This post is part of a series produced by The Huffington Post in conjunction with their women’s conference, “The Third Metric: Redefining Success Beyond Money & Power,” which will take place in New York on June 6, 2013. To read all of the posts in the series and learn more about the conference, click here. Join the conversation on Twitter #ThirdMetric.
The pursuit of success, which we imagine will result in abundance in all things, often leads to the opposite – depletion of our most vital resource, our energy, and our life force. As a physician, I have the privilege of being witness to the stories behind the veil of success. And the most elusive aspect of success is well-being, which encompasses physical, mental, emotional, and spiritual wealth. Money and power results too often from a sacrifice of the self, from the abandonment of simple principles of self-care.
The care and feeding of our human bodies and souls is not part of our education or values or even our daily planning. Yet, these basic skills are at the root of happiness, at the root of true success. My practice focuses on the poorest among us, not in money or power, because my practice includes some of the most powerful and wealthiest men and women in the world, but poor in health, poor in connection, poor in vitality, poor in energy.
Energy is the ultimate currency. Energy to be present to your life, to engage fully with each human being you touch, with your senses, your body, your work, family, to have energy to connect to what is important, creates joy and fulfillment. Why is it that the second best selling class of drugs are those to alter our mood or energy? Why are drugs for reflux or heartburn the third most commonly prescribed class of medication? Could it be because our life is literally coming back up and getting stuck in our throats? We are choking on our over-consumption of stuff, unable to digest our lives.
One of my patients, a highly successful government leader, rich in power and money, was poor in health, 60 pounds overweight, fatigued, falling asleep in meetings, barely able to walk with knee pain, relationships strained, mood depressed. Surviving on Diet Coke, coffee and sugar and bread, he had an energy crisis. His intelligence and success focused outward, not inward. The simple notion of self-care was absent from his lexicon. He could turn a nation around but not his own health.
With a few simple tools, a simple plan for self-care, designing a few simple patterns into his life, he was able to lose 45 pounds, he no longer needed afternoon naps, his mood lifted and his personality brightened and his knee pain went away, allowing him to get back to the tennis he loved.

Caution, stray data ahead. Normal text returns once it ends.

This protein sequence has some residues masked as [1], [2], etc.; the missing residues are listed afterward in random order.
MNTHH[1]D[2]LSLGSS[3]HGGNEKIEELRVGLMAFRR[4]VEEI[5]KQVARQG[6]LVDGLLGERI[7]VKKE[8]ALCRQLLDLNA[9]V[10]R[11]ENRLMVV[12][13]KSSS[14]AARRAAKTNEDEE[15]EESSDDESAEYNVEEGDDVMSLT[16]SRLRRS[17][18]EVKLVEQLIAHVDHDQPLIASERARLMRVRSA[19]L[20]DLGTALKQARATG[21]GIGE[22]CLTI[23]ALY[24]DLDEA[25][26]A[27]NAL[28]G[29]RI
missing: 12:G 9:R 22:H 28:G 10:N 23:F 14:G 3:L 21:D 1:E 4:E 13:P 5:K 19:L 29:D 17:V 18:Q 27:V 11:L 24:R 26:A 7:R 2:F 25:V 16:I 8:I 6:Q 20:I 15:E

The path to energy, to well-being is not far for most of us – it is few bites of food, a few steps, a few moments of rest away. It is disarmingly simple, yet even the best and the brightest among us often fail to make the connection between how we treat our bodies and how we feel. We simply never learned the art of the care and feeding of our body and soul. A few simple acts planned and designed into your daily life change everything.
The Third Metric of success beyond money and power is ultimately about energy, about vitality, about the capacity to engage fully with life, to be present to yourself and those you love, to be able to connect to our collective humanity through service and community.
This past week, I attended the annual conference of the Institute for Functional Medicine on Illuminating the Energy Spectrum, focusing on perhaps the most important energy crisis – the loss of human capital through the depletion of our physical and spiritual energy.
The science of achieving the Third Metric is not an abstract idea but a method that can be learned by anyone willing to learn a few simple skills — skills that help you design your life for true success. Initially, it involves a reboot of body and soul, but once you learn and practice this method, it becomes increasingly habitual.
I am convinced that, if we spent one-tenth the energy planning for success in the Third Metric as we do striving for money and power, we could solve our energy crisis. In fact, I am a little embarrassed that I make a living teaching people how to create energy and manage their energy using extreme common sense. But as Mark Twain once said, “The problem with common sense is that is it not too common.”